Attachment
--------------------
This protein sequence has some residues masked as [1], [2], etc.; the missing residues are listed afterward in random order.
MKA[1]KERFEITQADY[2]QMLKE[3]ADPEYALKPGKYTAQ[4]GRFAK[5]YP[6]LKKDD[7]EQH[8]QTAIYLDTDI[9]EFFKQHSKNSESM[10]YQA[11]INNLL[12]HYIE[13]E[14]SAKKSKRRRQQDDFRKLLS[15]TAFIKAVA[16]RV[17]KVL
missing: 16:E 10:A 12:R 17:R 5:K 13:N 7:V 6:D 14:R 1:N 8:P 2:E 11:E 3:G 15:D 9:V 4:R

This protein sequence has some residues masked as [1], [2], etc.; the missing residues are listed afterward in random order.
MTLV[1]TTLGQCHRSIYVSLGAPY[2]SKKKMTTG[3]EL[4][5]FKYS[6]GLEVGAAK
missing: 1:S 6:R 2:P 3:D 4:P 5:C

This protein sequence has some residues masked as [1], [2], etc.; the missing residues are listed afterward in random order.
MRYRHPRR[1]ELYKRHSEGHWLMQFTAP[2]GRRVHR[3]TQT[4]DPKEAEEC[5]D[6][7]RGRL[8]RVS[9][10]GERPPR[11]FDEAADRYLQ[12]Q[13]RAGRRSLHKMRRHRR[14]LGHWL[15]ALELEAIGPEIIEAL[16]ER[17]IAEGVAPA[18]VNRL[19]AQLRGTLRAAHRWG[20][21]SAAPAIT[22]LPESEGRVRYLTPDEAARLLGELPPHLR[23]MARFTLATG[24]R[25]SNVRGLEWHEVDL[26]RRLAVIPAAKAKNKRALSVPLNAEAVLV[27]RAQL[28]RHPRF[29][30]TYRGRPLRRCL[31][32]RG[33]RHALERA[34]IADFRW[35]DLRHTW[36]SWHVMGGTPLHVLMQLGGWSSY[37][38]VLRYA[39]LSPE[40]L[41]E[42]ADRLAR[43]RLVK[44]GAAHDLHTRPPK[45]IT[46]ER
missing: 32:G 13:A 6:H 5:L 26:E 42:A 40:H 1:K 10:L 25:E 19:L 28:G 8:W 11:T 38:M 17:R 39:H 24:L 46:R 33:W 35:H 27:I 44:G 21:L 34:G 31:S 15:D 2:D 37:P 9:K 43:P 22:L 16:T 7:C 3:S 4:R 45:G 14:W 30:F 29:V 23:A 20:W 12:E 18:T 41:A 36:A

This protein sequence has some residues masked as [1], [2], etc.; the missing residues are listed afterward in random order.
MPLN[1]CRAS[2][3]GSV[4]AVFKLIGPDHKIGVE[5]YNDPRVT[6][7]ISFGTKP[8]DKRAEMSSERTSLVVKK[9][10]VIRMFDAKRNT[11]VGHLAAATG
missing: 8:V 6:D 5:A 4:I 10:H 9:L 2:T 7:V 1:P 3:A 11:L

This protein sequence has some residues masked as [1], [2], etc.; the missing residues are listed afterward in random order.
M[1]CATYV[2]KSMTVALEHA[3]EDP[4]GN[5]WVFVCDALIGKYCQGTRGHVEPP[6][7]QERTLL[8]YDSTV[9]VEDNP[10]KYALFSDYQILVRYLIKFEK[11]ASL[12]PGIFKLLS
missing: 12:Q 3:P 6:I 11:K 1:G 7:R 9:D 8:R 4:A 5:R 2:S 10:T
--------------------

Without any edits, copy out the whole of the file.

This protein sequence has some residues masked as [1], [2], etc.; the missing residues are listed afterward in random order.
MKA[1]KERFEITQADY[2]QMLKE[3]ADPEYALKPGKYTAQ[4]GRFAK[5]YP[6]LKKDD[7]EQH[8]QTAIYLDTDI[9]EFFKQHSKNSESM[10]YQA[11]INNLL[12]HYIE[13]E[14]SAKKSKRRRQQDDFRKLLS[15]TAFIKAVA[16]RV[17]KVL
missing: 16:E 10:A 12:R 17:R 5:K 13:N 7:V 6:D 14:R 1:N 8:P 2:E 11:E 3:G 15:D 9:V 4:R

This protein sequence has some residues masked as [1], [2], etc.; the missing residues are listed afterward in random order.
MTLV[1]TTLGQCHRSIYVSLGAPY[2]SKKKMTTG[3]EL[4][5]FKYS[6]GLEVGAAK
missing: 1:S 6:R 2:P 3:D 4:P 5:C

This protein sequence has some residues masked as [1], [2], etc.; the missing residues are listed afterward in random order.
MRYRHPRR[1]ELYKRHSEGHWLMQFTAP[2]GRRVHR[3]TQT[4]DPKEAEEC[5]D[6][7]RGRL[8]RVS[9][10]GERPPR[11]FDEAADRYLQ[12]Q[13]RAGRRSLHKMRRHRR[14]LGHWL[15]ALELEAIGPEIIEAL[16]ER[17]IAEGVAPA[18]VNRL[19]AQLRGTLRAAHRWG[20][21]SAAPAIT[22]LPESEGRVRYLTPDEAARLLGELPPHLR[23]MARFTLATG[24]R[25]SNVRGLEWHEVDL[26]RRLAVIPAAKAKNKRALSVPLNAEAVLV[27]RAQL[28]RHPRF[29][30]TYRGRPLRRCL[31][32]RG[33]RHALERA[34]IADFRW[35]DLRHTW[36]SWHVMGGTPLHVLMQLGGWSSY[37][38]VLRYA[39]LSPE[40]L[41]E[42]ADRLAR[43]RLVK[44]GAAHDLHTRPPK[45]IT[46]ER
missing: 32:G 13:A 6:H 5:L 26:E 42:A 40:H 1:K 10:L 25:E 19:L 28:G 8:W 11:T 38:M 17:R 39:H 24:L 46:R 33:W 35:H 27:I 44:G 21:L 34:G 31:S 15:D 2:D 37:P 9:K 43:P 22:L 16:T 7:C 3:S 4:R 45:G 14:W 30:F 29:V 23:A 20:W 12:E 18:T 41:A 36:A

This protein sequence has some residues masked as [1], [2], etc.; the missing residues are listed afterward in random order.
MPLN[1]CRAS[2][3]GSV[4]AVFKLIGPDHKIGVE[5]YNDPRVT[6][7]ISFGTKP[8]DKRAEMSSERTSLVVKK[9][10]VIRMFDAKRNT[11]VGHLAAATG
missing: 8:V 6:D 5:A 4:I 10:H 9:L 2:T 7:V 1:P 3:A 11:L

This protein sequence has some residues masked as [1], [2], etc.; the missing residues are listed afterward in random order.
M[1]CATYV[2]KSMTVALEHA[3]EDP[4]GN[5]WVFVCDALIGKYCQGTRGHVEPP[6][7]QERTLL[8]YDSTV[9]VEDNP[10]KYALFSDYQILVRYLIKFEK[11]ASL[12]PGIFKLLS
missing: 12:Q 3:P 6:I 11:K 1:G 7:R 9:D 8:R 4:A 5:R 2:S 10:T